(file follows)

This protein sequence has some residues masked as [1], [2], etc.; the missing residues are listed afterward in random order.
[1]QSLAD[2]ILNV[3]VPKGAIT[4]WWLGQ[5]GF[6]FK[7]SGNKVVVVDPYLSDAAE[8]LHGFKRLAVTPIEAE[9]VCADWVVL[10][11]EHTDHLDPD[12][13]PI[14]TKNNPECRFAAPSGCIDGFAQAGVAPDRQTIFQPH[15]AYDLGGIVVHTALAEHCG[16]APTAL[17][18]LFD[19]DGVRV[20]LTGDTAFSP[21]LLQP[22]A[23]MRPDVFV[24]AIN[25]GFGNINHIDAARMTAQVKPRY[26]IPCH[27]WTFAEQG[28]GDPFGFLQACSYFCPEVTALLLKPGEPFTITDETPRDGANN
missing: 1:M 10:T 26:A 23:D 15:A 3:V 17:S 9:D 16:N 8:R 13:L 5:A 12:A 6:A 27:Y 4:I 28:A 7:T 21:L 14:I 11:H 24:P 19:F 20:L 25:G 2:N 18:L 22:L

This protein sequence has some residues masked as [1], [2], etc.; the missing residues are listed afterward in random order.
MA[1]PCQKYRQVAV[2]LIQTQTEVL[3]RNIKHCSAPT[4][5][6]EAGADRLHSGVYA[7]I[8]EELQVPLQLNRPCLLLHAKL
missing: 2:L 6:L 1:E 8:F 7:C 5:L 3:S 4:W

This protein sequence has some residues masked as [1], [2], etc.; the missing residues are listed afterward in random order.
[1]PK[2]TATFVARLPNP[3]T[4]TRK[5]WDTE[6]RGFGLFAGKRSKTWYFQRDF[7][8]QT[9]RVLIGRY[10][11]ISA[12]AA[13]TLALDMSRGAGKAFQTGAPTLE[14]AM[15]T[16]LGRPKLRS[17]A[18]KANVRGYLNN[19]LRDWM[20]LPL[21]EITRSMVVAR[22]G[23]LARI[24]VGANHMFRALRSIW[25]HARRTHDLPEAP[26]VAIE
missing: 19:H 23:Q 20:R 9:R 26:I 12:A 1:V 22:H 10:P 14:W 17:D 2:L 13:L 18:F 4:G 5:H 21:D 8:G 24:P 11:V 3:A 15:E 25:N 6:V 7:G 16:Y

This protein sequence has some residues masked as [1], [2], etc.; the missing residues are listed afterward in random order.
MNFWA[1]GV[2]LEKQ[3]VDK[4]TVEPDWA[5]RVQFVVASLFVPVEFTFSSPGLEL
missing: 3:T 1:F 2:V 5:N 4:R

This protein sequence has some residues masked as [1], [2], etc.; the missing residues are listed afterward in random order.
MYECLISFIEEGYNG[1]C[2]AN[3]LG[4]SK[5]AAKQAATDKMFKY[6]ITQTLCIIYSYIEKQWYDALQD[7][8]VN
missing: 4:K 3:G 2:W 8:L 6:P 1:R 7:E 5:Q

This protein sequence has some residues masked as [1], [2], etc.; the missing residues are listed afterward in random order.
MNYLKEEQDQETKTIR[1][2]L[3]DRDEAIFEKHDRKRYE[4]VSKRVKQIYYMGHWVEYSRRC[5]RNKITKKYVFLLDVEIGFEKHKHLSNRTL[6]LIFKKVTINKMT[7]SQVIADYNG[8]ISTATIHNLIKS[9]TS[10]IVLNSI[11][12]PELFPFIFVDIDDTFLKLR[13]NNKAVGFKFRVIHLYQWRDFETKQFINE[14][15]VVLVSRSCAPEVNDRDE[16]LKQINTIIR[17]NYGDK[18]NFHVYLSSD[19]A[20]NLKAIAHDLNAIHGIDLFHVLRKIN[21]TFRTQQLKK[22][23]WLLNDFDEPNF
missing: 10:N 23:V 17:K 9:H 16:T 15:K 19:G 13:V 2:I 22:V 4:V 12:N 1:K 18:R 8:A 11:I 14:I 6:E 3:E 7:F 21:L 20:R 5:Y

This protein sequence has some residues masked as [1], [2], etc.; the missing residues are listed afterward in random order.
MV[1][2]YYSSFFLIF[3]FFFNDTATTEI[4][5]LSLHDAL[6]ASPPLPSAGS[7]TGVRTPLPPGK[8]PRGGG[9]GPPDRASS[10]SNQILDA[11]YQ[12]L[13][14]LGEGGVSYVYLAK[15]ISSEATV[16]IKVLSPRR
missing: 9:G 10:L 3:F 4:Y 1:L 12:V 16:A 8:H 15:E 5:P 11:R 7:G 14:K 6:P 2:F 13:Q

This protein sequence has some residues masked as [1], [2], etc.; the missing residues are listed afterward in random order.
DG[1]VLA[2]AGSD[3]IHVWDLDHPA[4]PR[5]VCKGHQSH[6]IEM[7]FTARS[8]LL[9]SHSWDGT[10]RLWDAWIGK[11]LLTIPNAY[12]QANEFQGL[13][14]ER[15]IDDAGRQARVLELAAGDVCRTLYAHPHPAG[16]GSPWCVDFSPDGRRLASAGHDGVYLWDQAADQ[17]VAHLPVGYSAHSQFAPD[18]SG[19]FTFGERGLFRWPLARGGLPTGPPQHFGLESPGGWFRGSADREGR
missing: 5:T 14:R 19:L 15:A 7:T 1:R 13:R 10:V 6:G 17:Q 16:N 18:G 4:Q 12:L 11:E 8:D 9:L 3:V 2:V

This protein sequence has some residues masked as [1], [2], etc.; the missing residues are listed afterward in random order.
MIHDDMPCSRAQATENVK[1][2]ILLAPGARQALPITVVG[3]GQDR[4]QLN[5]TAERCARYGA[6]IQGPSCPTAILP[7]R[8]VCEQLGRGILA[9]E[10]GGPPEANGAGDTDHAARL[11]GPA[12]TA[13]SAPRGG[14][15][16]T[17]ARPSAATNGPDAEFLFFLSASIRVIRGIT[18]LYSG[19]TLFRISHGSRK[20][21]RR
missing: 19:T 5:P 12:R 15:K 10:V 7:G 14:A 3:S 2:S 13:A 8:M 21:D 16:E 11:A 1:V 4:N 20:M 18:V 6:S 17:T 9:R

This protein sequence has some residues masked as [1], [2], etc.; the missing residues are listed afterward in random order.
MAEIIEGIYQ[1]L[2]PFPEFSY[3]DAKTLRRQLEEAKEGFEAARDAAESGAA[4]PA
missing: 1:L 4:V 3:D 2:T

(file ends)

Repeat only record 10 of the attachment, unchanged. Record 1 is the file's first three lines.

This protein sequence has some residues masked as [1], [2], etc.; the missing residues are listed afterward in random order.
MAEIIEGIYQ[1]L[2]PFPEFSY[3]DAKTLRRQLEEAKEGFEAARDAAESGAA[4]PA
missing: 1:L 4:V 3:D 2:T